Normally, we do not consider an issue not passed upon by the district court. That rule, however, is not a jurisdictional dictate but a rule of practice, and may be relaxed where "significant questions of general impact are raised; injustice might otherwise result; plain error has occurred; resolution of the new issue is purely a matter of law and does not rely upon the factual record developed by the parties ..." People of the Territory of Guam v. Okada, 694 F.2d 565 (9th Cir. 1982) amended at 715 F.2d 1347 (1983), cert. denied, 469 U.S. 1021, 105 S. Ct. 441, 83 L. Ed. 2d 367 (1984); accord Singleton v. Wulff, 428 U.S. 106, 121, 96 S. Ct. 2868, 2877-78, 49 L. Ed. 2d 826 (1975).
In this case, the new issue is purely one of law. The government has not made contradictory assertions of fact. Had the government argued (correctly) to the district court that there was no need for articulable suspicion here, Barnett and Craigo would not have offered different or additional evidence that would bear on our resolution of this issue.2 Further, Barnett and Craigo are not surprised by the emergence of this issue on appeal. They briefed and argued this issue extensively before the district court, whose need to rule on the issue was avoided only by the government's failure to insist that it do so. They are not placed at a disadvantage by our addressing the issue. We proceed, therefore to do so.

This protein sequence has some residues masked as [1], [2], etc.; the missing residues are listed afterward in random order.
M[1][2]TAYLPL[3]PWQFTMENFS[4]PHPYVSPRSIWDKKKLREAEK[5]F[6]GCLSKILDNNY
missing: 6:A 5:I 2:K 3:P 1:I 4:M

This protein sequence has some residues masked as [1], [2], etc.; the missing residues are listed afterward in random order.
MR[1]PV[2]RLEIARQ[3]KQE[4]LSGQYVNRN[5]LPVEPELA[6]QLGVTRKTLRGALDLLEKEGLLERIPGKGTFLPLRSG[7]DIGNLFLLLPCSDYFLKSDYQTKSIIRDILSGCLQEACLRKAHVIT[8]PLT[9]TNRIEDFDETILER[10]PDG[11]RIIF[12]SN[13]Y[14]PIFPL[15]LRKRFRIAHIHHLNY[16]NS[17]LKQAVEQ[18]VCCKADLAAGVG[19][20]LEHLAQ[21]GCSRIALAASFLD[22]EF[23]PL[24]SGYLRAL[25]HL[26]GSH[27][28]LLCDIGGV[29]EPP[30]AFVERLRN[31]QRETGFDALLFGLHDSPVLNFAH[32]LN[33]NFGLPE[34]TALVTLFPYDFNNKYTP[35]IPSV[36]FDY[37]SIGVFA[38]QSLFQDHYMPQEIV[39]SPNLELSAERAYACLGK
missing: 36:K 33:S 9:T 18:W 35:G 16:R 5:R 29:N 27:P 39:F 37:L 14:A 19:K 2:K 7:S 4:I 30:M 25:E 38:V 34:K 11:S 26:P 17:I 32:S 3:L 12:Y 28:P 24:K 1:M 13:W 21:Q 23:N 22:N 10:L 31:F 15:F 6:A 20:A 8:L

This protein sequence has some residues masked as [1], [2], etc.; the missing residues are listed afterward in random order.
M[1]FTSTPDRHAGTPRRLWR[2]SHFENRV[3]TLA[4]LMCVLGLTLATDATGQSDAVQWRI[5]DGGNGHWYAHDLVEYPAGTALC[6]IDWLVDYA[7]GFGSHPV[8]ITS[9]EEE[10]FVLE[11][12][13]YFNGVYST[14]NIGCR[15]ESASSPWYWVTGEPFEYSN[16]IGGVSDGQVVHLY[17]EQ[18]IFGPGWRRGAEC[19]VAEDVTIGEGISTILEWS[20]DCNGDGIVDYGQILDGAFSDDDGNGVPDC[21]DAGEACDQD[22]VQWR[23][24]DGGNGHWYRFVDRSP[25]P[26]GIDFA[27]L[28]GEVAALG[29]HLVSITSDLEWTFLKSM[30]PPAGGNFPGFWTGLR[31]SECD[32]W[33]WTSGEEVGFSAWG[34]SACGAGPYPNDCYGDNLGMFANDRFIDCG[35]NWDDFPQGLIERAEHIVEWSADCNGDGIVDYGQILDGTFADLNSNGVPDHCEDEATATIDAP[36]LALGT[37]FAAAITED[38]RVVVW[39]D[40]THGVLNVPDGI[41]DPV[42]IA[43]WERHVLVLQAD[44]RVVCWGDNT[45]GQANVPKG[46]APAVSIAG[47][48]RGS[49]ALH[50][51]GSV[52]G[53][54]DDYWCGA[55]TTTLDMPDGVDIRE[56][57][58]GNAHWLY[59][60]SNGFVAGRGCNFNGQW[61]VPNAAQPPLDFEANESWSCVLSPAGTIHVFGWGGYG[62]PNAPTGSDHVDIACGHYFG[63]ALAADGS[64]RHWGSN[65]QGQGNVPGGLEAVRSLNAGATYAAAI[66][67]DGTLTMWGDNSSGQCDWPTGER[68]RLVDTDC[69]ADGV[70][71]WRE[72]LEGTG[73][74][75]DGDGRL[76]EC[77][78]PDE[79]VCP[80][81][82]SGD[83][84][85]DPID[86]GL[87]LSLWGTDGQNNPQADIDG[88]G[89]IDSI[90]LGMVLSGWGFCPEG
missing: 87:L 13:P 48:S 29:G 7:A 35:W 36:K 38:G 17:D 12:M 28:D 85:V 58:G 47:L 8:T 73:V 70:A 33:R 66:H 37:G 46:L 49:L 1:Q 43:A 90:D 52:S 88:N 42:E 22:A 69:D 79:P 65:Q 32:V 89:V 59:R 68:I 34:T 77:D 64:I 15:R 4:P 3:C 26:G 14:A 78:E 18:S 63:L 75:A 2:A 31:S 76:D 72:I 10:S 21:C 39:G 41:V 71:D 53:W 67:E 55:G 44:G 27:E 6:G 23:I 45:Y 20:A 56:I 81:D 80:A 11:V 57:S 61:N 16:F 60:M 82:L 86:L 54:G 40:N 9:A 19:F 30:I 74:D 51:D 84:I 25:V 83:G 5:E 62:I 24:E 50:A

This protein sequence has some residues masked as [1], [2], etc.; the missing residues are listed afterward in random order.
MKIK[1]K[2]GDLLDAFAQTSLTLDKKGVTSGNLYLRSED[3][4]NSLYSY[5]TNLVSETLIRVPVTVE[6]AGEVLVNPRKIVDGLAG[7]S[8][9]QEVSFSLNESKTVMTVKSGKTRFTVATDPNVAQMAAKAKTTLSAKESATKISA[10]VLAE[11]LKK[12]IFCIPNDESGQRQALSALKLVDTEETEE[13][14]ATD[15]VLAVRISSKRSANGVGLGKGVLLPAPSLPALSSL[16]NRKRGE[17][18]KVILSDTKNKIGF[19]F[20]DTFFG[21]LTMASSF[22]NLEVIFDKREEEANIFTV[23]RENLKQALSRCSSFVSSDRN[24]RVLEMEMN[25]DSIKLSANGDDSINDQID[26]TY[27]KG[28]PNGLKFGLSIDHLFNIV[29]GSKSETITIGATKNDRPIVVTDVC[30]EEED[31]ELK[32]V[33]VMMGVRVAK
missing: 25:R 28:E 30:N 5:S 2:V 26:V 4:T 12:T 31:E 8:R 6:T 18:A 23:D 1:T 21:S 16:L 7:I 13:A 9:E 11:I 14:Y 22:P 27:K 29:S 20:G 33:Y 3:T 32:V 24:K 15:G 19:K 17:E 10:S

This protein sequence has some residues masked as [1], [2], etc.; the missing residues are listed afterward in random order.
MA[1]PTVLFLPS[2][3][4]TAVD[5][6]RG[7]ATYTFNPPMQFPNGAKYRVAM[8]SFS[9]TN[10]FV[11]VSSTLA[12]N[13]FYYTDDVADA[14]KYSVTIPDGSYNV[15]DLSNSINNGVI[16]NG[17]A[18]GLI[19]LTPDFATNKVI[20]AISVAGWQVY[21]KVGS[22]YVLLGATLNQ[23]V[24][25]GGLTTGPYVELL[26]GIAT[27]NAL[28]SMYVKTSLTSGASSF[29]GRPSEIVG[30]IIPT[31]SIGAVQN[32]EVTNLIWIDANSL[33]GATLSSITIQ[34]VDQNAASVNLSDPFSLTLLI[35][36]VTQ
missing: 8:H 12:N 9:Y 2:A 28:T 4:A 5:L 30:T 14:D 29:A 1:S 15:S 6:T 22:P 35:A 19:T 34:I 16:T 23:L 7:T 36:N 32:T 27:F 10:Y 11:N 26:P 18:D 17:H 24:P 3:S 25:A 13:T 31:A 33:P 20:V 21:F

The Temecula immigration checkpoint is apparently similar, in every pertinent regard, (including distance to the United States--Mexican border) to the permanent San Clemente checkpoint, described in detail in United States v. Martinez-Fuerte, 428 U.S. 543, 545-46, 96 S. Ct. 3074, 3077-78, 49 L. Ed. 2d 1116 (1975). In that case, the Supreme Court held that a vehicle could be stopped at "reasonably located checkpoints," Id. at 562, 96 S. Ct. at 3085, for brief initial questioning and referred to a secondary inspection area for further brief questioning "in the absence of any individualized suspicion...." Id.
Barnett and Craigo do not contend that the Temecula checkpoint, itself, is not "reasonably located" or is defective in any other regard that might affect the applicability of Martinez-Fuerte to the facts of this case. Here, the Border Patrol Agent at Temecula stopped the car in which Barnett and Craigo were travelling, and asked a few brief questions and referred the car to the secondary inspection area. Barnett and Craigo do not contend that this initial stop exceeded, in intrusiveness, the stop and initial inquiry in Martinez-Fuerte.